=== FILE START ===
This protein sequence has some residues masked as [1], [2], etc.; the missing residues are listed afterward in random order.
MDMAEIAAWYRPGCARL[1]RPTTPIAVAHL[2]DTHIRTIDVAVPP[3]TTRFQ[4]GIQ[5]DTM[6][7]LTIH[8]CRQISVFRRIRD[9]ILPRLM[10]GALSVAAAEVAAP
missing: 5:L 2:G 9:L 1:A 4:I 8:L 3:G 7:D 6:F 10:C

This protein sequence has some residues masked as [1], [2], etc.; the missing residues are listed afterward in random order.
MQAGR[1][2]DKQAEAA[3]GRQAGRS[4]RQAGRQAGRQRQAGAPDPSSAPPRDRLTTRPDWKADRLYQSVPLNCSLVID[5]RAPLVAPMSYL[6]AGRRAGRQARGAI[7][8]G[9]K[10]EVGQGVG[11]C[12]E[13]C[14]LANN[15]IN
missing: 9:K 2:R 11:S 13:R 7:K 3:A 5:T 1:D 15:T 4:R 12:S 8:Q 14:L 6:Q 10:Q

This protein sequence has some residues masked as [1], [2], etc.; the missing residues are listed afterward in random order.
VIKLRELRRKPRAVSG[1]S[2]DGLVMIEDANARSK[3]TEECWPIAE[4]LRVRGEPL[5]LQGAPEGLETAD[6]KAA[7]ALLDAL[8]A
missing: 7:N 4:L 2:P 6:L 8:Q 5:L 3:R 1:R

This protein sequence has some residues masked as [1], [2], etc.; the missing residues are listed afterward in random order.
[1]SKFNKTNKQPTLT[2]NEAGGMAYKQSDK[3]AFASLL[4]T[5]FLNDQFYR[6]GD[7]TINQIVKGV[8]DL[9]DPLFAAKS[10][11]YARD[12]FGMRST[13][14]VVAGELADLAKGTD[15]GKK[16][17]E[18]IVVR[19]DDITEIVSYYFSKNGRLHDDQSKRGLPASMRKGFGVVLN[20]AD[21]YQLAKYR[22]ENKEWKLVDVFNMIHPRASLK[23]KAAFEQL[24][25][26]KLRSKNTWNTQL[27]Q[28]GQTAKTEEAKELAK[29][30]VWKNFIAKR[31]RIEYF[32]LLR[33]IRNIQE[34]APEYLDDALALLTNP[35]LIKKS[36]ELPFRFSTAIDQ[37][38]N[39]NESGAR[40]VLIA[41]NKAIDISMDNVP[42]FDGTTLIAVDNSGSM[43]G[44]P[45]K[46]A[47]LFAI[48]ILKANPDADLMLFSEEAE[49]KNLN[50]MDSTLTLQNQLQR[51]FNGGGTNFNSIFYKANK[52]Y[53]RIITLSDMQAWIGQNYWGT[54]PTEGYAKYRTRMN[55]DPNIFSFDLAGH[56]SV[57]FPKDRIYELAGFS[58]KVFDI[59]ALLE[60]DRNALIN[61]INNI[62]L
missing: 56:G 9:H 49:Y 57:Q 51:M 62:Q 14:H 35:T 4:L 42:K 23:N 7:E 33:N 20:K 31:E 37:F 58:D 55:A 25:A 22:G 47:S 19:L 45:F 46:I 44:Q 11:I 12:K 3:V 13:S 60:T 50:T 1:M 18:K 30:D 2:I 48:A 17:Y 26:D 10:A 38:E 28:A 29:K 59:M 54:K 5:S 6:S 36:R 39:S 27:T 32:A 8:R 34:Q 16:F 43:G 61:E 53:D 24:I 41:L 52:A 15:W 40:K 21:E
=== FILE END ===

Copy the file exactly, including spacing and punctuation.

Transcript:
This protein sequence has some residues masked as [1], [2], etc.; the missing residues are listed afterward in random order.
MDMAEIAAWYRPGCARL[1]RPTTPIAVAHL[2]DTHIRTIDVAVPP[3]TTRFQ[4]GIQ[5]DTM[6][7]LTIH[8]CRQISVFRRIRD[9]ILPRLM[10]GALSVAAAEVAAP
missing: 5:L 2:G 9:L 1:A 4:I 8:L 3:G 7:D 6:F 10:C

This protein sequence has some residues masked as [1], [2], etc.; the missing residues are listed afterward in random order.
MQAGR[1][2]DKQAEAA[3]GRQAGRS[4]RQAGRQAGRQRQAGAPDPSSAPPRDRLTTRPDWKADRLYQSVPLNCSLVID[5]RAPLVAPMSYL[6]AGRRAGRQARGAI[7][8]G[9]K[10]EVGQGVG[11]C[12]E[13]C[14]LANN[15]IN
missing: 9:K 2:R 11:S 13:R 7:K 3:A 5:T 1:D 15:T 4:R 12:S 8:Q 14:L 6:Q 10:Q

This protein sequence has some residues masked as [1], [2], etc.; the missing residues are listed afterward in random order.
VIKLRELRRKPRAVSG[1]S[2]DGLVMIEDANARSK[3]TEECWPIAE[4]LRVRGEPL[5]LQGAPEGLETAD[6]KAA[7]ALLDAL[8]A
missing: 7:N 4:L 2:P 6:L 8:Q 5:L 3:R 1:R

This protein sequence has some residues masked as [1], [2], etc.; the missing residues are listed afterward in random order.
[1]SKFNKTNKQPTLT[2]NEAGGMAYKQSDK[3]AFASLL[4]T[5]FLNDQFYR[6]GD[7]TINQIVKGV[8]DL[9]DPLFAAKS[10][11]YARD[12]FGMRST[13][14]VVAGELADLAKGTD[15]GKK[16][17]E[18]IVVR[19]DDITEIVSYYFSKNGRLHDDQSKRGLPASMRKGFGVVLN[20]AD[21]YQLAKYR[22]ENKEWKLVDVFNMIHPRASLK[23]KAAFEQL[24][25][26]KLRSKNTWNTQL[27]Q[28]GQTAKTEEAKELAK[29][30]VWKNFIAKR[31]RIEYF[32]LLR[33]IRNIQE[34]APEYLDDALALLTNP[35]LIKKS[36]ELPFRFSTAIDQ[37][38]N[39]NESGAR[40]VLIA[41]NKAIDISMDNVP[42]FDGTTLIAVDNSGSM[43]G[44]P[45]K[46]A[47]LFAI[48]ILKANPDADLMLFSEEAE[49]KNLN[50]MDSTLTLQNQLQR[51]FNGGGTNFNSIFYKANK[52]Y[53]RIITLSDMQAWIGQNYWGT[54]PTEGYAKYRTRMN[55]DPNIFSFDLAGH[56]SV[57]FPKDRIYELAGFS[58]KVFDI[59]ALLE[60]DRNALIN[61]INNI[62]L
missing: 56:G 9:H 49:Y 57:Q 51:M 62:Q 14:H 35:T 4:L 42:K 23:N 7:E 33:N 20:K 31:E 37:F 58:D 55:A 25:A 22:G 47:S 19:L 45:F 46:I 44:Q 11:I 12:K 3:V 13:S 60:T 50:T 1:M 18:K 30:D 2:I 48:A 17:Y 26:D 10:A 38:E 28:A 29:K 59:M 54:K 5:S 6:S 36:R 39:S 27:T 32:A 8:R 34:Q 16:F 43:G 61:E 53:D 24:I 41:L 52:A 15:W 40:K 21:E